, looking north from 6th Street, c. 1913. Notable sites include Central Park (today's Pershing Square)
(the trees, lower left), Hotel Portsmouth (lower right), and the Hill Street tunnel (at end of street).
In 1910, Hollywood
merged into Los Angeles, with 10 movie companies already operating in the city at the time. By 1921, more than 80 percent of the world's film industry was concentrated in L.A.
The money generated by the industry kept the city insulated from much of the economic loss suffered by the rest of the country during the Great Depression
By 1930, the population surpassed one million.
In 1932, the city hosted the Summer Olympics
During World War II
, Los Angeles was a major center of wartime manufacturing, such as shipbuilding and aircraft. Calship
built hundreds of Liberty Ships
and Victory Ships
on Terminal Island, and the Los Angeles area was the headquarters of six of the country's major aircraft manufacturers (Douglas Aircraft Company
, Hughes Aircraft
, North American Aviation
, Northrop Corporation
, and Vultee
). During the war, more aircraft were produced in one year than in all the pre-war years since the Wright brothers flew the first airplane in 1903, combined. Manufacturing in Los Angeles skyrocketed, and as William S. Knudsen
, of the National Defense Advisory Commission put it, "We won because we smothered the enemy in an avalanche of production, the like of which he had never seen, nor dreamed possible."
In the 1930s–1940s, Los Angeles county was the national leader in agriculture.
during a welcome home parade in Los Angeles, June 9, 1945
Previous to the 1950s, Los Angeles' name had multiple pronunciations, but the soft "G" pronunciation is universal today. Some early movies or video shows it pronounced with a hard "G" (/
). Sam Yorty
was one of the last public figures who still used the hard "G" pronunciation.
Racial tensions led to the Watts riots
in 1965, resulting in 34 deaths and over 1,000 injuries.
In 1994, the magnitude 6.7 Northridge earthquake
shook the city, causing $12.5 billion in damage and 72 deaths.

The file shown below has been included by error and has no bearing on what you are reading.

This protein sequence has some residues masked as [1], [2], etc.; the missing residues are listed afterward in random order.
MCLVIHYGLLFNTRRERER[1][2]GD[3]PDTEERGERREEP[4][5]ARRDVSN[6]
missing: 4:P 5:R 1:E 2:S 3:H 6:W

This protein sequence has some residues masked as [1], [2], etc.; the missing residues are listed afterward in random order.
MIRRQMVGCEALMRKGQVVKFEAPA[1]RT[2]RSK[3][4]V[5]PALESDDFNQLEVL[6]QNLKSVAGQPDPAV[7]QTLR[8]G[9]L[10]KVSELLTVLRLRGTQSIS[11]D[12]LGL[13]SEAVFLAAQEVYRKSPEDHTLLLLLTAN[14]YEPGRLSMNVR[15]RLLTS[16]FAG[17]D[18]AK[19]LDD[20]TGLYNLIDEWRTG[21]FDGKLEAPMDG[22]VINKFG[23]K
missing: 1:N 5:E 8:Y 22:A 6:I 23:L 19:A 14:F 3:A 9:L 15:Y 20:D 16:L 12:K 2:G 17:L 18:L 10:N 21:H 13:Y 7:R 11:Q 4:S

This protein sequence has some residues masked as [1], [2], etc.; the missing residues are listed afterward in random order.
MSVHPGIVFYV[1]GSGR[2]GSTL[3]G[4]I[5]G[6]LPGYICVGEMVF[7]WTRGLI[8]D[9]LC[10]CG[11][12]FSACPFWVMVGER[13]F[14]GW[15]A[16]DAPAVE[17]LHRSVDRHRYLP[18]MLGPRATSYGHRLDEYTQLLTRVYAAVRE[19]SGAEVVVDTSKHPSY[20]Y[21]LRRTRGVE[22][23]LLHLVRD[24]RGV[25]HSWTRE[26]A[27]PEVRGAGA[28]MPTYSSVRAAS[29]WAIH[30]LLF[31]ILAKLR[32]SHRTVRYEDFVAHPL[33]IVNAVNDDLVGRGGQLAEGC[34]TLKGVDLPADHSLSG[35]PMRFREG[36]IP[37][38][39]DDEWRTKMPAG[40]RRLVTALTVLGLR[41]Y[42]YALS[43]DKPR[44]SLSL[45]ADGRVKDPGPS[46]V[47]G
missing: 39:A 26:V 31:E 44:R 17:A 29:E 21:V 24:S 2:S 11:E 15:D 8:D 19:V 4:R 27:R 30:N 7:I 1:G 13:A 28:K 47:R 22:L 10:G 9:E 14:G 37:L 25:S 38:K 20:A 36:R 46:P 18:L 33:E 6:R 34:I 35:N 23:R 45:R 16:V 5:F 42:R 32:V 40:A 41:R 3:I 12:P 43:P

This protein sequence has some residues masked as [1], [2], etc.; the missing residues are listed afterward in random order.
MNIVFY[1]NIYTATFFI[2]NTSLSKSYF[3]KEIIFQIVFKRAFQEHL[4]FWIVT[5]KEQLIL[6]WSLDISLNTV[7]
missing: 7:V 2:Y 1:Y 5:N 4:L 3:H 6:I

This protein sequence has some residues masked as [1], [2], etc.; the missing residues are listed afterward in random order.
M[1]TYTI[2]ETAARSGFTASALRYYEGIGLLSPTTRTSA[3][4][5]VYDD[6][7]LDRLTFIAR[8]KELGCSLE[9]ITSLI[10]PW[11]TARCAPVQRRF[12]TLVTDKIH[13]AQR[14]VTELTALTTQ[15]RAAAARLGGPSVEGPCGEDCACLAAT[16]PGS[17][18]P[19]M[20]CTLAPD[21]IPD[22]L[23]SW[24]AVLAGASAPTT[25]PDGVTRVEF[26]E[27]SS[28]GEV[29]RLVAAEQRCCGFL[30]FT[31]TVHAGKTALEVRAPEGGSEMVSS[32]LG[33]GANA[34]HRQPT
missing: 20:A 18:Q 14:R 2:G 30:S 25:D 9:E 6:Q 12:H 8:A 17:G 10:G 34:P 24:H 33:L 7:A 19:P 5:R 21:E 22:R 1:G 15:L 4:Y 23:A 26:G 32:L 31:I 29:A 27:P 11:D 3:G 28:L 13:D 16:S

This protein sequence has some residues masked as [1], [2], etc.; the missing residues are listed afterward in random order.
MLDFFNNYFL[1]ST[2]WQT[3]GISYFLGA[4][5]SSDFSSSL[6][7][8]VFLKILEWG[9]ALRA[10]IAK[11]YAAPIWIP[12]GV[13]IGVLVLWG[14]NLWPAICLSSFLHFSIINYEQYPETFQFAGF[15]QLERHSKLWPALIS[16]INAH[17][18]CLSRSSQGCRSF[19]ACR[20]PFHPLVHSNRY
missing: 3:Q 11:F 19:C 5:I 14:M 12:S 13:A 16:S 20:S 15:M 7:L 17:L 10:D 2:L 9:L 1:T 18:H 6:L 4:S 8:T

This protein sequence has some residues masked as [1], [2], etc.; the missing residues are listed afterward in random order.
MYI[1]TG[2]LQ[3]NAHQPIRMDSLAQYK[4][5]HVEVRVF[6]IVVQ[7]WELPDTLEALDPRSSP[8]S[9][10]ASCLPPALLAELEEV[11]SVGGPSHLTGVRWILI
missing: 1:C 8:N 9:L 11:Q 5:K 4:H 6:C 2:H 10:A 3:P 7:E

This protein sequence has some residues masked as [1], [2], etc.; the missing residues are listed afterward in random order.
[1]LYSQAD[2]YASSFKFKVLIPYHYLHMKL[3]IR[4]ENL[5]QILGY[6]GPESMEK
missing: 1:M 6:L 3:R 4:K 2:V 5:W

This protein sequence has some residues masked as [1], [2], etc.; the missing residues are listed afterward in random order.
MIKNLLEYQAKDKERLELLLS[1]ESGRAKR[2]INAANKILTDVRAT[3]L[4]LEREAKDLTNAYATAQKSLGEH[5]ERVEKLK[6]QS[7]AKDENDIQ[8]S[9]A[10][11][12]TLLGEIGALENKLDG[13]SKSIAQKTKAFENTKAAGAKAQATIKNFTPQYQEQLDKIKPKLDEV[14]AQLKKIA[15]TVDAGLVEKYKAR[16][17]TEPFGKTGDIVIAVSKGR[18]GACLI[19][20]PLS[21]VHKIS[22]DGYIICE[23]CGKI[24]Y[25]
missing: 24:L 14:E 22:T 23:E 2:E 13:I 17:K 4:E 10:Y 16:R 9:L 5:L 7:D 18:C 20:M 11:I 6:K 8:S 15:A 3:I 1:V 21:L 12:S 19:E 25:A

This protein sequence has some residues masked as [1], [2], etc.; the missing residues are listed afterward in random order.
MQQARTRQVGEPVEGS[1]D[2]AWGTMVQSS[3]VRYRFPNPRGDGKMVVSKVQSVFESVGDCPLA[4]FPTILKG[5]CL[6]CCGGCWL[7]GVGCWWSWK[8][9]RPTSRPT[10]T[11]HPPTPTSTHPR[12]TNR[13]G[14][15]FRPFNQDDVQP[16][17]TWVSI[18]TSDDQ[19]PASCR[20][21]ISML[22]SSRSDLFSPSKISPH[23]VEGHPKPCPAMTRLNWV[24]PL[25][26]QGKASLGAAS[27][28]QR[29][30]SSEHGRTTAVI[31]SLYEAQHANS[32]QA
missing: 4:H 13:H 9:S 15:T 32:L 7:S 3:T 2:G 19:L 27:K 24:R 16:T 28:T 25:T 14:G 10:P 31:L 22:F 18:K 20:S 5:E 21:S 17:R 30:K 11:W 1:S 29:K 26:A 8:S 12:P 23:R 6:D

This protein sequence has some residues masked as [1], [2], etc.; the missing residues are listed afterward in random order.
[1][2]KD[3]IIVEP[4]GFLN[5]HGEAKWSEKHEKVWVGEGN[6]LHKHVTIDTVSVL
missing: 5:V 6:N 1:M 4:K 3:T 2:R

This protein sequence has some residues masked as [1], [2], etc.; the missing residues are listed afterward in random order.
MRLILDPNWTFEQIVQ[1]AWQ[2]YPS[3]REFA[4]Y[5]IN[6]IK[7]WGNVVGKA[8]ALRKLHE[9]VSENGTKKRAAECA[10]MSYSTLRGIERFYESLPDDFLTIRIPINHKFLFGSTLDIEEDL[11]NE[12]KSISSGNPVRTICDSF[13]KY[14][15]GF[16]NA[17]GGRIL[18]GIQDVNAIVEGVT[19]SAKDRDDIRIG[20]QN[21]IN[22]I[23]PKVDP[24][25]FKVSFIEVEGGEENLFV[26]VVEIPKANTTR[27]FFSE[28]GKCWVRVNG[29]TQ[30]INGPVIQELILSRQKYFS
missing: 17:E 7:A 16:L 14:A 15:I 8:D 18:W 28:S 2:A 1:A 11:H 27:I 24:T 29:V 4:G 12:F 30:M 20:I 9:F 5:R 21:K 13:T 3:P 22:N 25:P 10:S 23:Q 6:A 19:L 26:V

The century ended with the Rampart scandal
, one of the most extensive documented cases of police misconduct in American history.
In 2002, Mayor James Hahn
led the campaign against secession, resulting in voters defeating efforts by the San Fernando Valley and Hollywood to secede from the city.
Satellite photo shows the city of Los Angeles
The city of Los Angeles covers a total area of 502.7 square miles (1,302 km2
), comprising 468.7 square miles (1,214 km2
) of land and 34.0 square miles (88 km2
) of water.
The city extends for 44 miles (71 km) north-south and for 29 miles (47 km) east-west. The perimeter of the city is 342 miles (550 km).
Surrounding the city are much higher mountains. Immediately to the north lie the San Gabriel Mountains
, which is a popular recreation area for Angelenos. Its high point is Mount San Antonio
, locally known as Mount Baldy, which reaches 10,064 feet (3,068 m). Further afield, the highest point in the Greater Los Angeles area is San Gorgonio Mountain
, with a height of 11,503 feet (3,506 m).
Oldest palm tree in Los Angeles, 2019
Los Angeles is rich in native plant species partly because of its diversity of habitats, including beaches, wetlands
, and mountains. The most prevalent plant communities are coastal sage scrub
shrubland, and riparian woodland
Native plants include: the California poppy
, matilija poppy
, Coast Live Oak
and Giant Wildrye
. Many of these native species, such as the Los Angeles sunflower
, have become so rare as to be considered endangered. Although it is not native to the area, the official tree of Los Angeles is the Coral Tree (Erythrina caffra
and the official flower of Los Angeles is the Bird of Paradise (Strelitzia reginae
).Mexican Fan Palms
, Canary Island Palms
, Queen Palms
, Date Palms
, and California Fan Palms
are common in the Los Angeles area, although only the last is native to California, though still not native to the City of Los Angeles.
Los Angeles is subject to earthquakes because of its location on the Pacific Ring of Fire
. The geologic instability has produced numerous faults
, which cause approximately 10,000 earthquakes
annually in Southern California, though most of them are too small to be felt.
The strike-slip San Andreas Fault
system, which sits at the boundary between the Pacific Plate
and the North American Plate
, passes through the Los Angeles metropolitan area. The segment of the fault passing through Southern California experiences a major earthquake roughly every 110 to 140 years, and seismologists have warned about the next "big one", as the last major earthquake was the 1857 Fort Tejon earthquake
The Los Angeles basin and metropolitan area are also at risk from blind thrust earthquakes
Major earthquakes that have hit the Los Angeles area include the 1933 Long Beach
, 1971 San Fernando
, 1987 Whittier Narrows
, and the 1994 Northridge